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|Title:||Twelve-month safety and visual acuity results from a feasibility study of intraocular, epiretinal radiation therapy for the treatment of subfoveal cnv secondary to amd|
|Abstract:||PURPOSE: The purpose of this study was to evaluate the short-term safety and feasibility of intraocular, epiretinal delivery of beta radiation for the treatment of subfoveal choroidal neovascularization secondary to age-related macular degeneration for 12 months. A 3-year follow-up period is planned to assess the long-term safety of the procedure. METHODS: In this nonrandomized, multicenter feasibility study, 34 treatment-naïve patients with predominantly classic, minimally classic, or occult lesions due to subfoveal choroidal neovascularization secondary to age-related macular degeneration received a single treatment with either 15 Gray (Gy) (8 patients) or 24 Gy (26 patients) beta radiation (strontium-90) using a novel intraocular delivery device. Adverse events and safety endpoints were observed and recorded. Visual acuity was measured preoperatively and postoperatively using standard Early Treatment Diabetic Retinopathy Study vision charts. RESULTS: Twelve months after treatment, no adverse events associated with exposure to radiation were observed. All patients in both 15 Gy (n = 4) and 24 Gy cohorts (n = 17) who met inclusion criteria and were treated according to protocol lost fewer than three lines of vision. Fifty percent (2/4) of the 15 Gy-treated patients and 76% (13/17) of the 24 Gy-treated patients improved or maintained their visual acuity at 12 months. In the 24 Gy group, 29% (5/17) gained three lines or more in visual acuity. The mean change in visual acuity observed at month 12 was +10.3 letters in the 24 Gy study cohort and-1.0 letters in the 15 Gy cohort. CONCLUSION: The short-term safety and efficacy of intraocular, epiretinal delivery of beta radiation for the treatment of subfoveal choroidal neovascularization was promising in this small study group and should be studied in a larger cohort of patients. Copyright © by Ophthalmic Communications Society, Inc.|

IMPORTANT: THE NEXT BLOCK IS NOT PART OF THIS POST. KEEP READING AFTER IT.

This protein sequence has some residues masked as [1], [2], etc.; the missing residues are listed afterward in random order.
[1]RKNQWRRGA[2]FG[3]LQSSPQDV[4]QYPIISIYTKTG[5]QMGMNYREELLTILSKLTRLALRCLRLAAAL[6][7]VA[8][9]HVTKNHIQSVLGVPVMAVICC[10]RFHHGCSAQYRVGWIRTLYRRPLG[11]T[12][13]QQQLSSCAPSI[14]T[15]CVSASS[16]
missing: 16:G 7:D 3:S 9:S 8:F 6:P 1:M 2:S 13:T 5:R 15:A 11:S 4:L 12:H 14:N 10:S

|Appears in Collections:||Producción científica UdeG (prueba)|
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